13 Things No One Told Me About Having Scoliosis Surgery

Seventeen years ago, I found myself dealing with idiopathic scoliosis and two major spinal curves: one was 74 degrees and the other was 55 degrees. It was the severity of my condition, and the fact that I really had no other option, that pushed me to undergo surgery. For so many reasons, having surgery was the best thing I could have done, but even still, there are a few things no one told me.

1. When the morphine began to fade, I freaked out.

By the time I had surgery, I had dealt with spinal pain for a good three years; I was convinced I could handle any pain. I thought I could deal with anything. Boy, was I wrong. It hurts. It hurts like a sonofabitch. The level of pain was astronomical. As soon as my magical morphine button was taken away from me the devil itself came out of me. I was seriously freaking out. I was not in control of my body, my mind, my pain, and it was tough. I couldn’t sleep. I thought I was going to die from the pain and discomfort, and it got so much worse before it ever got better.

2. Death by sneezing.

Sneezing, I think, was one of the worst things that happened to me after having surgery. Before I had surgery, I had this super vicious, lion-like sneeze. I would sneeze and you could definitely hear it. But after surgery, sneezing felt like someone was sawing at my ribs and lungs. It. Was. The. Worst. Feeling. Ever. Naturally, to avoid the horrific pain I felt every time I sneezed, I simply held it in as much as possible, which led to my current mouse-like sneeze. It is so pathetic most people do not even realize I am sneezing.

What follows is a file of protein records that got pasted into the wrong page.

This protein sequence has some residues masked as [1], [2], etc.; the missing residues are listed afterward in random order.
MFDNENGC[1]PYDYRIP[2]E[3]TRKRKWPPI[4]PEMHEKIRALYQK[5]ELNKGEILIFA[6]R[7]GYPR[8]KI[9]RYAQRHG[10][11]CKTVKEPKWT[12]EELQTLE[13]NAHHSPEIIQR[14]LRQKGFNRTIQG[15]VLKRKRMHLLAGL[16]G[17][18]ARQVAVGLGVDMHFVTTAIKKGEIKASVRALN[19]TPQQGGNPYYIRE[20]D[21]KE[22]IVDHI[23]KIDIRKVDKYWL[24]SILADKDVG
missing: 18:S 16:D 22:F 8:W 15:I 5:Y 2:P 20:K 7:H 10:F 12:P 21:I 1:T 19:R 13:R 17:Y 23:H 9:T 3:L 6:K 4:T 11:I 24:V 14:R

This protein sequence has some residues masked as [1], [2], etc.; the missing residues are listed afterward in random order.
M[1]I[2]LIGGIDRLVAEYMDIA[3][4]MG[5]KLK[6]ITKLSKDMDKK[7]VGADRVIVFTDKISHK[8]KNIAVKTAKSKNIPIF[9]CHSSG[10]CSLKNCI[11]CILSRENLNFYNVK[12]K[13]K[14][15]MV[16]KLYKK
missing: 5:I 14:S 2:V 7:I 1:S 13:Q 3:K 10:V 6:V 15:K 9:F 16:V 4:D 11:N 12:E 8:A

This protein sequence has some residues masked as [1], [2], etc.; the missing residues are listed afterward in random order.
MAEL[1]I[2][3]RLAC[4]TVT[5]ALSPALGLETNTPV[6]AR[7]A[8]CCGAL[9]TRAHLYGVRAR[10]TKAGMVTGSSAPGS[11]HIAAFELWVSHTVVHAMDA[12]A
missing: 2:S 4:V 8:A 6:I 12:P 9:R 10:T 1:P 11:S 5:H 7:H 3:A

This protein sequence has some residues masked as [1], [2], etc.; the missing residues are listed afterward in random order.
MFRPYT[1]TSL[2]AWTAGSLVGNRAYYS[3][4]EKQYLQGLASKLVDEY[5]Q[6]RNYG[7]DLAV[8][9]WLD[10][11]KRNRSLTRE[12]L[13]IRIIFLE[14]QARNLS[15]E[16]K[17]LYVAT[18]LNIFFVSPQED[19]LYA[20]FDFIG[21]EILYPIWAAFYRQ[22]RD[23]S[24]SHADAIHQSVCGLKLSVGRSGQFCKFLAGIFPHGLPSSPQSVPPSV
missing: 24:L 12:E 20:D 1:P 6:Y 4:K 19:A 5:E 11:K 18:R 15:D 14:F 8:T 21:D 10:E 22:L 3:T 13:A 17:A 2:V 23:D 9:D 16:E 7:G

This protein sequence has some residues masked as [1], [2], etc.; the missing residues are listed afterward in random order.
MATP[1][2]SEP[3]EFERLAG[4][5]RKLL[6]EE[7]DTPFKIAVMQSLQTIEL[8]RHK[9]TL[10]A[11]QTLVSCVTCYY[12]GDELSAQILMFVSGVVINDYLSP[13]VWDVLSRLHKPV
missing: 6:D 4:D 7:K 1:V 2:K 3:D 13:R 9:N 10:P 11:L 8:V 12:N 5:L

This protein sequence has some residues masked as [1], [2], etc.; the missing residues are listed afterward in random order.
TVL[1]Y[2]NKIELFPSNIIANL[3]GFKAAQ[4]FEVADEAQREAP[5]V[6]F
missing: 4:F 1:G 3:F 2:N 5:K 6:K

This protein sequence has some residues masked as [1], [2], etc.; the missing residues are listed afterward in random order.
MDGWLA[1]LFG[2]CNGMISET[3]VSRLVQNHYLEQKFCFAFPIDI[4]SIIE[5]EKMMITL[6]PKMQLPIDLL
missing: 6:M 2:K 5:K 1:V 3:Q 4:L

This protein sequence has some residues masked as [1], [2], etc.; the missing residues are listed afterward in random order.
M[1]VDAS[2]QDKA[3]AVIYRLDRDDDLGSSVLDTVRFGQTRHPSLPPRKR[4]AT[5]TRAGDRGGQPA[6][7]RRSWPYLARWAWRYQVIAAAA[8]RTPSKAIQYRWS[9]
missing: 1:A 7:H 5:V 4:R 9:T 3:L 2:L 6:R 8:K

3. I had to go #2 before I could go home.

It is a terrifying experience trying to poop after having major spinal surgery. I felt absolutely certain I was going to die on the toilet. But I couldn’t leave unless I went, and my doctor was super intense about this, too. It was particularly difficult for me. I get so stressed out when I feel pressured.

6. Then they pulled out the f*cking arterial line from my neck.

I don’t recall my doctor ever mentioning, “Oh, by the way, we are going to insert this giant tube in your artery and then remove it once you are fully awake.” Lucky, for me, I was totally passed out when they put it in, and in fact, I didn’t even realize it was there until the time came to take it out. I remember the nurse telling me that I shouldn’t feel a thing. Yeah, right. As she tugged and pulled it just kept coming up. It was like a worm that had started attaching itself to my artery was being ripped out. To put it bluntly, I  definitely felt it.

5. I wasn’t as good as new.

Prior to surgery, I had this idea that I would no longer be curvy and that I would come out like a brand new person. I thought the surgery would correct the curve and make me straight, just like everyone else. Unfortunately, surgery didn’t change the fact that I have scoliosis, it simply tried to correct it. Despite the fact that I had four ribs removed and bone graft added to my rib cage, I can still feel my curve. Sure, this made my deformity less visible, but it didn’t change the way my body felt. Even though I couldn’t see the deformity, I still felt it, I still feel it, I am still aware of how it affects my body every single day.